Two months prior to the second annual thyroid ultrasound, the patient underwent CT of the abdomen and pelvis for evaluation of new onset microscopic hematuria and was incidentally noted to have a 4.1 cm heterogeneously enhancing mass in the right adrenal gland. No enlarged lymph nodes were observed. In retrospect, this had grown from the heterogeneous 1.8 cm nodule on imaging completed two years prior (on the same CT that first identified the thyroid nodules, though the adrenal finding was not reported at the time) and new when compared to imaging nine years prior. On whole body 18F-FDG PET/CT, the adrenal nodule had minimal FDG avidity (maximum SUV of 2.7) (Fig. 3a), but the right thyroid nodule had high peripheral FDG avidity (maximum SUV of 12.7) (Fig. 3b). Biochemical evaluation was negative for primary aldosteronism (plasma renin activity 13.7 ng/mL/hr, aldosterone 18.4 ng/dL) and pheochromocytoma (plasma metanephrines 0.24 nmol/L, plasma normetanephrines 18.4 ng/dL). Overnight 1 mg dexamethasone suppression resulted in a borderline morning cortisol of 3.2 µg/dL, but late night salivary cortisol was measured twice thereafter and within normal range, 0.055 µg/dL and 0.060 µg/dL; 24-h urinary free cortisol testing was not completed. The patient did not have any clinical signs or symptoms suggestive of cortisol excess. The patient then underwent laparoscopic right adrenal gland excision due to concern for malignancy. Pathology revealed metastatic follicular thyroid carcinoma, which stained positive for thyroglobulin (Figs. 4a and 4b).

Fig. 3
figure3

18F-FDG PET/CT: a. The right adrenal mass has mild homogeneous activity (maximum SUV of 2.7), which is similar to the activity to the liver. b. Posterior aspect of the right lobe of the thyroid gland is primarily peripherally FDG avid (maximum SUV of 12.7)

Fig. 4
figure4

a. Right adrenal gland surgical pathology: metastatic follicular thyroid carcinoma (hematoxylin–eosin stain, × 100). b. Right adrenal gland surgical pathology: metastatic follicular thyroid carcinoma with positive thyroglobulin stain (thyroglobulin immunostain, × 100)

Total thyroidectomy was then performed. Pathologic evaluation reported a 4.8 cm well-differentiated FTC of the right lobe (Figs. 5a and b), a 0.5 cm noninvasive follicular thyroid neoplasm with papillary-like nuclear features (NIFTP) of the left lobe, and a 0.1 cm papillary microcarcinoma of the left lobe with negative margins (Fig. 6). Background multinodular hyperplasia and lymphatic invasion were observed, but the margins were negative and no extra-thyroidal extension noted; lymph node dissection was not completed. Serum thyroglobulin was 7.8 ng/mL seven weeks after total thyroidectomy. Thyrotropin-stimulated 131I whole body scan reported normal physiologic uptake of the remnant thyroid tissue without evidence of other iodine avid disease. The patient then received 106.8 mCi of 131I, and post-radioactive 131I whole body scan revealed no new foci of iodine avid disease. Eight months after total thyroidectomy, serum thyroglobulin decreased to 0.1 ng/mL with negative thyroglobulin antibodies. At follow-up 14 months after total thyroidectomy, the patient’s thyroglobulin level remained low, 0.1 ng/mL, and he was continued on suppressive levothyroxine treatment with thyroid stimulating hormone level of 0.019 uIU/mL.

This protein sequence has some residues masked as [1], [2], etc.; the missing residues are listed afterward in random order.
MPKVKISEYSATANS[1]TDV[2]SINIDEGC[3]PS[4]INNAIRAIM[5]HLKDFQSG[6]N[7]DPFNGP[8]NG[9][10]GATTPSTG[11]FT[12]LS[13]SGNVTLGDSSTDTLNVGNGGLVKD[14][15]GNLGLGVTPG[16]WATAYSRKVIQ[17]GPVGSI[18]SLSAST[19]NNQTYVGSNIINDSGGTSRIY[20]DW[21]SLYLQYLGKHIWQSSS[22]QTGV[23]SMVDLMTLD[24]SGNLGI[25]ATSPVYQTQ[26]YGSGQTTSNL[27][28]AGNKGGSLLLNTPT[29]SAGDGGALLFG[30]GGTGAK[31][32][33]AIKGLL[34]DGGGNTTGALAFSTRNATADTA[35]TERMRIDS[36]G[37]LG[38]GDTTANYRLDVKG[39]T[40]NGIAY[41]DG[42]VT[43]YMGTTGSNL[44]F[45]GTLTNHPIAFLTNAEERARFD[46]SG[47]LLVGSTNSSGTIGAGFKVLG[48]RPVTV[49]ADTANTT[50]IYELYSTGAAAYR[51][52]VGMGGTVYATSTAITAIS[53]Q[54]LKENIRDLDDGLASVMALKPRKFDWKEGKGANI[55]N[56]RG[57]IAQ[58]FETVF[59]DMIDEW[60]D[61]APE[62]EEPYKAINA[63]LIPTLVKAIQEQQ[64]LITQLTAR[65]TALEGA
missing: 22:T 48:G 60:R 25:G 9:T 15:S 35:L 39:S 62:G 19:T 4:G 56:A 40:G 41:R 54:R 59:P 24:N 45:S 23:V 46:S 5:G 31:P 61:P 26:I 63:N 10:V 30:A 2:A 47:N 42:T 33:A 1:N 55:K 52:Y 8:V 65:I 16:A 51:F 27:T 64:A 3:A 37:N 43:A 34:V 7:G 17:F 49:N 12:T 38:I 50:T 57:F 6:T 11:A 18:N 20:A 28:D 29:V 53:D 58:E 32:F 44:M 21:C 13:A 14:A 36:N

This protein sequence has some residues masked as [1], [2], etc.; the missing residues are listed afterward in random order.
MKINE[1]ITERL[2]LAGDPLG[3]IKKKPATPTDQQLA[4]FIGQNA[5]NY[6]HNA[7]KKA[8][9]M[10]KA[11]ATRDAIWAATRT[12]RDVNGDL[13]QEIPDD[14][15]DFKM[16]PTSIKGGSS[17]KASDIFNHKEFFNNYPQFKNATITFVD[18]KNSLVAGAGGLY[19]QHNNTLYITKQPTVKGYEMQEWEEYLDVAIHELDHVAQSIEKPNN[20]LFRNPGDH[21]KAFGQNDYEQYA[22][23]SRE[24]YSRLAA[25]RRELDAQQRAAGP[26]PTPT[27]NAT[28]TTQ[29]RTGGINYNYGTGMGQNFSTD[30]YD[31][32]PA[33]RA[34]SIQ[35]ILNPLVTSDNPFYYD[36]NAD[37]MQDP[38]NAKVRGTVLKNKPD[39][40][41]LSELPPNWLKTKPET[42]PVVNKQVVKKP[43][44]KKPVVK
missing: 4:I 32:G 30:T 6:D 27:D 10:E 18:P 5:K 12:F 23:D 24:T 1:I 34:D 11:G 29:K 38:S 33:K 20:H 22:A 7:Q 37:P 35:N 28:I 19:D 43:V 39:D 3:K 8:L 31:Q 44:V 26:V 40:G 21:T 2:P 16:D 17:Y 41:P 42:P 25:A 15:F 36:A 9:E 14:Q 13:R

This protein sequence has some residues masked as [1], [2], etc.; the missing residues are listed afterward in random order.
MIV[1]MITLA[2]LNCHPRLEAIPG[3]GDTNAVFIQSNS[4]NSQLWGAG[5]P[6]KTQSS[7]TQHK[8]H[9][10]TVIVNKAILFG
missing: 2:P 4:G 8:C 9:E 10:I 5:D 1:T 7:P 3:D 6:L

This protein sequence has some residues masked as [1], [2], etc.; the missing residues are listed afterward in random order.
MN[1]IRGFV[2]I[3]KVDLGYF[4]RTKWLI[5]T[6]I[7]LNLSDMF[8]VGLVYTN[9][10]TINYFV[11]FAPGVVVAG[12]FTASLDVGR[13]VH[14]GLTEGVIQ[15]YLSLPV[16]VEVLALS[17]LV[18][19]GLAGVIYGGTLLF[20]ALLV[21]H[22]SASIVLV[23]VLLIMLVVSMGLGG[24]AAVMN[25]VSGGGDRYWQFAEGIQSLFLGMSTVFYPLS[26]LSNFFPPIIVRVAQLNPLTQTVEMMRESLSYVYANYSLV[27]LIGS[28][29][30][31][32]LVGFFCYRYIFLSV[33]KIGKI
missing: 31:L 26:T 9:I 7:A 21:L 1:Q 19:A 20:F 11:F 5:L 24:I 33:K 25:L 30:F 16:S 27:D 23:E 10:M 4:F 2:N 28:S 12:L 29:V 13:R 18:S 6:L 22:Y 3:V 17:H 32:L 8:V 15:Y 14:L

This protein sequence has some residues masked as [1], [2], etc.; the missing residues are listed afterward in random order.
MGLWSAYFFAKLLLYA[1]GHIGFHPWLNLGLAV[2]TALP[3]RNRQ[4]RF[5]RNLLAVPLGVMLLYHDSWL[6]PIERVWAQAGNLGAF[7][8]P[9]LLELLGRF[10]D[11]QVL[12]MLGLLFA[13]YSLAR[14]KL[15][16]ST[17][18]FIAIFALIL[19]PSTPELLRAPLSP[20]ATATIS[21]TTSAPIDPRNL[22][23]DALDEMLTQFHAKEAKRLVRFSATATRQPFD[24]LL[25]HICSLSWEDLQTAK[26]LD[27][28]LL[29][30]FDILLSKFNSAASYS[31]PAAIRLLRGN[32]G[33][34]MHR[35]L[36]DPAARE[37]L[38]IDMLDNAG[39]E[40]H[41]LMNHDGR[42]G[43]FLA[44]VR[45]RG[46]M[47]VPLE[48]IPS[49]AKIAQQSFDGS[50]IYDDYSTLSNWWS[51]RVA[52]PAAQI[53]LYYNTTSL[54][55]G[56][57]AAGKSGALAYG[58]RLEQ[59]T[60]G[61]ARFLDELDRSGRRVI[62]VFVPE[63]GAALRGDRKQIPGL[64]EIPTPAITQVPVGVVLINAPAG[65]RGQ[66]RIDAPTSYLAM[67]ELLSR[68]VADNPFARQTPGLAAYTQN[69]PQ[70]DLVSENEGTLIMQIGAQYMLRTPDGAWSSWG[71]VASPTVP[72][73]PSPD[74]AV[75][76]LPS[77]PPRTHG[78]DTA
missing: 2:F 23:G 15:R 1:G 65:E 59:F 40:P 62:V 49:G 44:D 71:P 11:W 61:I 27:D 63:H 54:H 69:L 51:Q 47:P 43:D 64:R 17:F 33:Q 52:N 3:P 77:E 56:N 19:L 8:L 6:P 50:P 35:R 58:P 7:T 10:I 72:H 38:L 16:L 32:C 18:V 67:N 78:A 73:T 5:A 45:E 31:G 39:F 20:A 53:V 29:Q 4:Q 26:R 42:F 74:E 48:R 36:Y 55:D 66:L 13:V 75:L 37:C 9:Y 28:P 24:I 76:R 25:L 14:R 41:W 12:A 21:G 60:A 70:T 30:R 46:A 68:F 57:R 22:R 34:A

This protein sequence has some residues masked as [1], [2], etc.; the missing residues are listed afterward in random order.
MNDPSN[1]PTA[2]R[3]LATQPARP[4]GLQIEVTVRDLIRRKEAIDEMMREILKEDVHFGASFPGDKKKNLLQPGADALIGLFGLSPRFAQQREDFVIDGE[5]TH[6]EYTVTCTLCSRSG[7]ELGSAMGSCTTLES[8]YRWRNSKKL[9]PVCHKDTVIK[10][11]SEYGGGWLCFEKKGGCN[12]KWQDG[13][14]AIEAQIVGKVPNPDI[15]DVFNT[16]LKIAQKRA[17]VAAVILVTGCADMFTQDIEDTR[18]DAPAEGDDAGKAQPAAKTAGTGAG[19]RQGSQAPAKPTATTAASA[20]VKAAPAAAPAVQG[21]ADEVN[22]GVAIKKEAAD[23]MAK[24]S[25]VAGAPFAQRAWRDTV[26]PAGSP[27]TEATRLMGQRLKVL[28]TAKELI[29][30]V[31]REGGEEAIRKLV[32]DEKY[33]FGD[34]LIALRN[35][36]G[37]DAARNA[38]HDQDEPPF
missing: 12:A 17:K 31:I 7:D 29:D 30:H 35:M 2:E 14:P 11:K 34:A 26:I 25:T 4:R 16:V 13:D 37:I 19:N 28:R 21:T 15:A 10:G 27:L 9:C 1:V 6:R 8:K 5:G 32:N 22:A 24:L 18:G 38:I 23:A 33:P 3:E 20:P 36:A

Fig. 5
figure5

Right thyroid lobe surgical pathology: Follicular carcinoma of the right lobe (a), well-differentiated 4.8 cm with capsular invasion and probable lymphovascular invasion (b), confined to thyroid (hematoxylin–eosin stain, × 400)

Fig. 6
figure6

Left thyroid lobe surgical pathology: Papillary microcarcinoma of the left lobe 0.1 cm, confined to the thyroid with negative margins, and with background multinodular hyperplasia (hematoxylin–eosin stain, × 40)

Discussion and conclusions

Multiple features of this patient case were unusual. Firstly, the diagnosis of thyroid malignancy was not made until the patient presented with a rare location for distant metastases. Second, the patient underwent multiple fine needle aspirations of the dominant right nodule, ultimately yielding reassuring pathology, and surveillance imaging showed stability for years—yet the patient was later found to have thyroid cancer. Finally, the patient was found to have different histologic types of thyroid malignancy in each thyroid lobe.

Only 2–3% of DTC cases present with distant metastases on diagnosis [5, 6]. Risk factors for presentation with distant metastases include male sex, age greater than 45, non-Caucasian race, tumor size greater than 40 mm, and FTC. Male sex, older age, tumor size, and FTC diagnosis were relevant risk factors in our patient. In FTC specifically, the most common sites of distant metastases are bone (42%), lung (33%), and brain (17%) [7], which have been attributed primarily to hematogenous spread [8]. Adrenal metastases are rare, accounting for approximately 1.7% of DTC distant metastases [9], with only seven cases of FTC with metastases to the adrenal gland reported in the literature [9,10,11,12,13,14,15]. In four cases, the diagnoses of adrenal gland metastases were made during the initial workup following diagnosis of FTC, while the other three diagnoses were made during FTC surveillance, 3–12 years after initial diagnosis. Of the six cases reporting the imaging modality that identified the adrenal metastases, four cases employed 131I whole body scan alone, and two used 131I-SPECT/CT. Of note, one adrenal lesion was negative on 131I whole body scan, but was identified on CT imaging. Only one case also utilized 18F-FDG PET/CT, which revealed a high maximum SUV of 9.5 in the adrenal lesion. Three cases were treated with radioactive iodine, three underwent adrenalectomy, and one treated with gamma knife radiosurgery. Of the five cases reporting clinical outcome at the time of publication, all but one case reported the patients were alive.